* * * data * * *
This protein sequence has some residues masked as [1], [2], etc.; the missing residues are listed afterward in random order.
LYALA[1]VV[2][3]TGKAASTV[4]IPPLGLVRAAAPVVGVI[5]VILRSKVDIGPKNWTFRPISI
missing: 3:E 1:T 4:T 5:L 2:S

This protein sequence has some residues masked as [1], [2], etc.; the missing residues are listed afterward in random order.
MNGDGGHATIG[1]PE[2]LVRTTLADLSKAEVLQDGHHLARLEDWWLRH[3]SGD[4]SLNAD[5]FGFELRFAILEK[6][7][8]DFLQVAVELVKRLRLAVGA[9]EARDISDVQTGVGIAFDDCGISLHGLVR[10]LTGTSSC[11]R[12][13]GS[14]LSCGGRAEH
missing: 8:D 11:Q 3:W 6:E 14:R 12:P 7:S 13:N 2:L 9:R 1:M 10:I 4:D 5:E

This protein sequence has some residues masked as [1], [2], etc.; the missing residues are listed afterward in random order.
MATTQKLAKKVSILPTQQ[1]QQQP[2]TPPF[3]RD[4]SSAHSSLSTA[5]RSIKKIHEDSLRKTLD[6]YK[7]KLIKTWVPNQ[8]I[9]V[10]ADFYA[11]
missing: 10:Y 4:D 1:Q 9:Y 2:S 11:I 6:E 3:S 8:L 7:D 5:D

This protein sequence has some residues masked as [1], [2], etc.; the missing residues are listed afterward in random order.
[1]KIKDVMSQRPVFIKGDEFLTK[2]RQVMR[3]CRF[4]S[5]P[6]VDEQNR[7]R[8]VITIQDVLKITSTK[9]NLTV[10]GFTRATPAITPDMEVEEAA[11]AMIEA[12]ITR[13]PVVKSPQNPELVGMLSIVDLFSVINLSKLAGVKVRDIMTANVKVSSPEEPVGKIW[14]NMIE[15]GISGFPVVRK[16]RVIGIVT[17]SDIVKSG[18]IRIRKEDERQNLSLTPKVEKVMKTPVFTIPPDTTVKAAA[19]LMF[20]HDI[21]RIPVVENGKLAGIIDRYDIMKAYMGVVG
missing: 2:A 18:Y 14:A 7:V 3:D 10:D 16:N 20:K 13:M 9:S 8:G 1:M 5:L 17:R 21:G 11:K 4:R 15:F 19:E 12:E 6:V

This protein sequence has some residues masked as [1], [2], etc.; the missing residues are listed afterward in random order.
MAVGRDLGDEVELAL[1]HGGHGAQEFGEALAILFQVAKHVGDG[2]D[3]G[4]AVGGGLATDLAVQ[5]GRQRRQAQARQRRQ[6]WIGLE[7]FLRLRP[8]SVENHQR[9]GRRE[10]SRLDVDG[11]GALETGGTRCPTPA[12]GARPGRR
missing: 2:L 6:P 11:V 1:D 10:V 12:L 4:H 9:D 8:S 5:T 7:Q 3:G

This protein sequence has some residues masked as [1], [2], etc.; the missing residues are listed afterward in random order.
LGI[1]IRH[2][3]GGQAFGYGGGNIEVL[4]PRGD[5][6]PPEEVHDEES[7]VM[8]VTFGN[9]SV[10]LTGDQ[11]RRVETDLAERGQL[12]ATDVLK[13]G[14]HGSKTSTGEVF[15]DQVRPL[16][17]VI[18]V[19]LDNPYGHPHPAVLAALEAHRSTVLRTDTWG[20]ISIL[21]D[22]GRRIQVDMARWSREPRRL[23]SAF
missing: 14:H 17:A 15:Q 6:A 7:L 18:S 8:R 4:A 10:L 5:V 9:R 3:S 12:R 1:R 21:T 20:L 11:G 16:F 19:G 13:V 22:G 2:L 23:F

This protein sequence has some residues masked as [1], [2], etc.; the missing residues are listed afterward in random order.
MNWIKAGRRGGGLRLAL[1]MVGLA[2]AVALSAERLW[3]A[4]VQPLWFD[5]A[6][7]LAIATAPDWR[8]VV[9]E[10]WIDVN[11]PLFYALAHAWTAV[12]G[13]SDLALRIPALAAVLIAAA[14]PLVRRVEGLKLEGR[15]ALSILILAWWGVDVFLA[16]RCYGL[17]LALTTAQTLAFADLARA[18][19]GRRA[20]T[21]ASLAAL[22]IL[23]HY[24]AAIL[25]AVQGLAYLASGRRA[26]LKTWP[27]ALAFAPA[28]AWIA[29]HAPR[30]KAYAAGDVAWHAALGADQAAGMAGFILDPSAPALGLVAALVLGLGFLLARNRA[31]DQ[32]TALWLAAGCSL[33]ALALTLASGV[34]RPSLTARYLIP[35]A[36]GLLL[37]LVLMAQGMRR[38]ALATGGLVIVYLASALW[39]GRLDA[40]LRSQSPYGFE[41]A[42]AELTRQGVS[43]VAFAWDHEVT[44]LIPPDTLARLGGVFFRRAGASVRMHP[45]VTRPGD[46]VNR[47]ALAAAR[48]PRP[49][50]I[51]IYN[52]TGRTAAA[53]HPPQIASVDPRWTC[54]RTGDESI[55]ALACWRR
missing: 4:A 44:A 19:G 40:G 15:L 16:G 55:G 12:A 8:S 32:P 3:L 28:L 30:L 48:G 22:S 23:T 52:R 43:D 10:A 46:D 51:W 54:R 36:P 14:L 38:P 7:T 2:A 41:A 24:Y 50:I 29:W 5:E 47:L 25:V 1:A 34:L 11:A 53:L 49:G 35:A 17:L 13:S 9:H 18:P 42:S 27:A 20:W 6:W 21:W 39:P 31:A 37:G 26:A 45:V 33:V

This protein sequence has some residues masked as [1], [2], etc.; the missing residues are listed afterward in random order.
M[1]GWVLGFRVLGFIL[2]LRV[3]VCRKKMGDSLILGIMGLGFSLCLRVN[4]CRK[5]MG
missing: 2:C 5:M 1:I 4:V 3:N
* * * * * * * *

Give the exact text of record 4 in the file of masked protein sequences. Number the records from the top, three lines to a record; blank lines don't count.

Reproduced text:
This protein sequence has some residues masked as [1], [2], etc.; the missing residues are listed afterward in random order.
[1]KIKDVMSQRPVFIKGDEFLTK[2]RQVMR[3]CRF[4]S[5]P[6]VDEQNR[7]R[8]VITIQDVLKITSTK[9]NLTV[10]GFTRATPAITPDMEVEEAA[11]AMIEA[12]ITR[13]PVVKSPQNPELVGMLSIVDLFSVINLSKLAGVKVRDIMTANVKVSSPEEPVGKIW[14]NMIE[15]GISGFPVVRK[16]RVIGIVT[17]SDIVKSG[18]IRIRKEDERQNLSLTPKVEKVMKTPVFTIPPDTTVKAAA[19]LMF[20]HDI[21]RIPVVENGKLAGIIDRYDIMKAYMGVVG
missing: 2:A 18:Y 14:A 7:V 3:D 10:D 16:N 20:K 13:M 9:S 8:G 1:M 5:L 17:R 21:G 11:K 4:R 15:F 19:E 12:E 6:V